Sunday, 8 June 2008

Republican wants to replace Queen’s Birthday Holiday with another shopping occasion
Queen’s Birthday Holiday is a sting in the flesh of the Australian republicans. Every year the second Monday in June (except Western Australia) this public holiday reminds them of the Australian Monarch. If this day would have no other purpose, this one would be enough reason to keep it in high esteem.

As could be expected, there were attacks on this oldest Australian holiday since the European settlement began. This year’s silliest suggestion came from Michael Cooney: “The first Monday in June should be a new public holiday: Kids' Day”. He published his idea in Melbourne’s Sunday Age, which misses no opportunity to attack the Queen of Australia.

Michael Cooney's opinion piece is utter nonsense. Having a Kid's Day would give shops and supermarkets just another opportunity for a sale promotion just like Mother's Day and Father's Day. The Sunday Age introduces Michael Cooney as policy director of the left-leaning think tank Per Capita. It makes me wonder, why someone with an anti-capitalist attitude should be the advocate of business’ interests. Business would certainly love to have a mid-year shopping occasion. Half way between Christmas Cooney’s “Kid’s Day” must have been on the wishlist of all supermarkets and entertainment parks.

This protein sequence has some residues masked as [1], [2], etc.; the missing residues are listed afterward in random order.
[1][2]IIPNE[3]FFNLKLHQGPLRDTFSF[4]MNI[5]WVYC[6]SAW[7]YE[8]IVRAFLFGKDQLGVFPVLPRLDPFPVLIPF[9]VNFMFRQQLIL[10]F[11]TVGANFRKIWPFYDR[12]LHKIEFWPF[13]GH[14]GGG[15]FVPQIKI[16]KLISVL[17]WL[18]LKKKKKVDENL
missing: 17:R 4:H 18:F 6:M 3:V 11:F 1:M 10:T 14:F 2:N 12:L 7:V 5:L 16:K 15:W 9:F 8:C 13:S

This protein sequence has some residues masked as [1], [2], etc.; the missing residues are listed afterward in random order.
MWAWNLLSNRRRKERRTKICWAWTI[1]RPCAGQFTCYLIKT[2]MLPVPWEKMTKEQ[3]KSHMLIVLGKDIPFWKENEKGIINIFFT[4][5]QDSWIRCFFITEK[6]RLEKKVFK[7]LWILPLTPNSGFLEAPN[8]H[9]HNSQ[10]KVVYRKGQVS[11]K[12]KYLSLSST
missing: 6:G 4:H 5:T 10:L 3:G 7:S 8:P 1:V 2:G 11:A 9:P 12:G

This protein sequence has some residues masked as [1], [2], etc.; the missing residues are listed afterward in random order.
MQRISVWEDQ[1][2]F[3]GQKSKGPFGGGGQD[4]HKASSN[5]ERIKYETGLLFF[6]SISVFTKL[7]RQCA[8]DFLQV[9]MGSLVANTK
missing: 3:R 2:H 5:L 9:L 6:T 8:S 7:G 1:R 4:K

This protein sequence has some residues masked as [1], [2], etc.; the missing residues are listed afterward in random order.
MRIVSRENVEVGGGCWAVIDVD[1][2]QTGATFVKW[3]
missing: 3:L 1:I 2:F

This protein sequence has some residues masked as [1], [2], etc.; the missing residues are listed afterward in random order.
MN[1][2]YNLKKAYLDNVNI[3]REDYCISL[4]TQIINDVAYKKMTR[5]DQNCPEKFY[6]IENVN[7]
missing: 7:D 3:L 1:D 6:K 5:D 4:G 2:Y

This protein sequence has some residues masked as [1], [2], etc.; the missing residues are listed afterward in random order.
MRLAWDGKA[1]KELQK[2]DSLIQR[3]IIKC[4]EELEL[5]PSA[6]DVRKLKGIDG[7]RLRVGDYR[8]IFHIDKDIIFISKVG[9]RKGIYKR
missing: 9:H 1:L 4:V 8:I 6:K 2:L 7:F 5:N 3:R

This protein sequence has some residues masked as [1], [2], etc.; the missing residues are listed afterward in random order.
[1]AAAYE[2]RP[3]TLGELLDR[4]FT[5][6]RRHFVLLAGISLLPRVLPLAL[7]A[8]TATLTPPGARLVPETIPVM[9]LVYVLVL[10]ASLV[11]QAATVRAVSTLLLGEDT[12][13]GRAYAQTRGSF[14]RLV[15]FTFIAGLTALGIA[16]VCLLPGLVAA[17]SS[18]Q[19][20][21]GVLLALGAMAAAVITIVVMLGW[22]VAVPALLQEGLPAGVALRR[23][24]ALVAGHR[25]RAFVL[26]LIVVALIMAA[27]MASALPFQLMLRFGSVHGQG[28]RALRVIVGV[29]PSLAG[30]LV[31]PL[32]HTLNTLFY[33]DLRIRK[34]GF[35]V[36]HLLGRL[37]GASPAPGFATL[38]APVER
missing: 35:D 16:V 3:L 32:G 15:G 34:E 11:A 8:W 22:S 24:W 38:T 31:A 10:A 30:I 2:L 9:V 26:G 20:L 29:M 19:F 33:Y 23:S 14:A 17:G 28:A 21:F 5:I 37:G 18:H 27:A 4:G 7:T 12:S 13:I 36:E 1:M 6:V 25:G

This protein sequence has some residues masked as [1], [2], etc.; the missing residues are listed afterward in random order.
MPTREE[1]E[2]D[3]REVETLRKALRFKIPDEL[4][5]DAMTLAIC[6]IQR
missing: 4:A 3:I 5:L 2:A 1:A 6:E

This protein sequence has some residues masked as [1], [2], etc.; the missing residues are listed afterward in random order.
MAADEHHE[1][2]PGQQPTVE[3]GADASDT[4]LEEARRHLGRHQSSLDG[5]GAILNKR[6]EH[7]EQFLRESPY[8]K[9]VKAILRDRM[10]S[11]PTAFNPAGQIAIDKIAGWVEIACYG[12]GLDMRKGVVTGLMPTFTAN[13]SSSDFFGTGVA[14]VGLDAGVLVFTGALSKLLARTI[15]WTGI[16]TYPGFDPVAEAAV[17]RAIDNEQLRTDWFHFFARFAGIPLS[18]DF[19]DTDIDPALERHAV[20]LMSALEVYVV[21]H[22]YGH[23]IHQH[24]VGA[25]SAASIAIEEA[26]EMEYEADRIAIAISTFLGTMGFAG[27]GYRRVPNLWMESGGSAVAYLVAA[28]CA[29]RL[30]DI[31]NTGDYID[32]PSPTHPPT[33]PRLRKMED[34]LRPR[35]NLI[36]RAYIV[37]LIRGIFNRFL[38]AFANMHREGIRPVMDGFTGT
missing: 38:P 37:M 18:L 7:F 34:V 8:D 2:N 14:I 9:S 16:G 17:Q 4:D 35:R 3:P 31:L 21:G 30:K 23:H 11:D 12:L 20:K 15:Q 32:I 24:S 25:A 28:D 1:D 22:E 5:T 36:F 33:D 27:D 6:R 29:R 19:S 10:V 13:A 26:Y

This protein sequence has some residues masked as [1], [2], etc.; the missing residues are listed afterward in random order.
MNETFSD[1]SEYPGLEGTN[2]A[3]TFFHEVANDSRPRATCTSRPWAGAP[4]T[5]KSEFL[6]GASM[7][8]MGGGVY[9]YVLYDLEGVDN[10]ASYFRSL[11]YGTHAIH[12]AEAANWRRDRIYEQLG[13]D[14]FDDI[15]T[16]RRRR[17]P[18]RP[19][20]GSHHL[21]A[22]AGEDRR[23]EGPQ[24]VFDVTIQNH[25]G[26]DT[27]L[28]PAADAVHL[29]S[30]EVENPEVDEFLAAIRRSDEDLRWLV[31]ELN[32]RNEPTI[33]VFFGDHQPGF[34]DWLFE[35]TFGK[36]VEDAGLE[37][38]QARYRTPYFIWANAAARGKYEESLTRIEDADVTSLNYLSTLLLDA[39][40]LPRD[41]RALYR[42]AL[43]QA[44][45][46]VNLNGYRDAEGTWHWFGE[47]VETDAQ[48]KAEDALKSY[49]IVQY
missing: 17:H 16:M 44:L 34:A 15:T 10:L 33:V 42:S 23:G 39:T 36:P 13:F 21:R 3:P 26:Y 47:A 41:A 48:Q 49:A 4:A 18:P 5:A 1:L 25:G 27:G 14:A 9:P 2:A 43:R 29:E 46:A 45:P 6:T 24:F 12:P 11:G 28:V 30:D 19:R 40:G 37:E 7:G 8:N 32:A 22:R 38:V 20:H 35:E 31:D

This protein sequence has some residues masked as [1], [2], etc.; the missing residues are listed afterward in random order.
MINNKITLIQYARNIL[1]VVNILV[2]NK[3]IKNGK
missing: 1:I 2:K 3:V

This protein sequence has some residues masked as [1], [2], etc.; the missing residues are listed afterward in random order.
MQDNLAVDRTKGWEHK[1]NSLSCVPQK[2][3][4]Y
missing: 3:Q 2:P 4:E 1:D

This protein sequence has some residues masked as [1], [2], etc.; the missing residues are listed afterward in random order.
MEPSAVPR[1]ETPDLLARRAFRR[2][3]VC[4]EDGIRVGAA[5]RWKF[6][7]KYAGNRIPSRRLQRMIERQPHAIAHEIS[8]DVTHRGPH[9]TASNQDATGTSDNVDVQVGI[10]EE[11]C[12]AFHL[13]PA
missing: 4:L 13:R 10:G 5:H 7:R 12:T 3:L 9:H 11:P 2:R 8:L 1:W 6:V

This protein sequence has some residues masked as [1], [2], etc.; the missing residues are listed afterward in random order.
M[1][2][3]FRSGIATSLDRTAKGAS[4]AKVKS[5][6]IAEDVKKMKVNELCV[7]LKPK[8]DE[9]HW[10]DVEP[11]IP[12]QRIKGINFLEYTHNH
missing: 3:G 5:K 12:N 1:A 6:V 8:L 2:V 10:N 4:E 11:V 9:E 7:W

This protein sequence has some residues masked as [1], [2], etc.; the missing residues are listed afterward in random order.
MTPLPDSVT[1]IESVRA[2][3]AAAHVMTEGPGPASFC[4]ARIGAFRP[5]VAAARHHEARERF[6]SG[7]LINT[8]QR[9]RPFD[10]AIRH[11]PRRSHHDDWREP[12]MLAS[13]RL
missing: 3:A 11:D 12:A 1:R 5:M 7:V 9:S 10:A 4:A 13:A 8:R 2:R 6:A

Besides that: I don't have children, but I do have a Queen and I want to show Her proper respect. If you want to do something for children in Australia, why do you want to concentrate on ONE particular day? To forget them on 364 other days of the year?

What a pity, Michael Cooney is so unaware of the Australian connection to Queen's Birthday holiday. The day has been celebrated since 1788 when Governor Phillip declared a holiday to mark the birthday of King George III. Until 1936 it was held on the actual birthday of the monarch but after the death of King George V, in true Aussie fashion, it was decided to keep the convenient mid-year break.

The Queen's Birthday holiday is a celebration of Australia's oldest institution — the Australian Crown — which is now recognised by the High Court as a legal entity separate from the British and Canadian Crowns and is older than our state and federal parliaments, the public service, our court system, police and armed forces.

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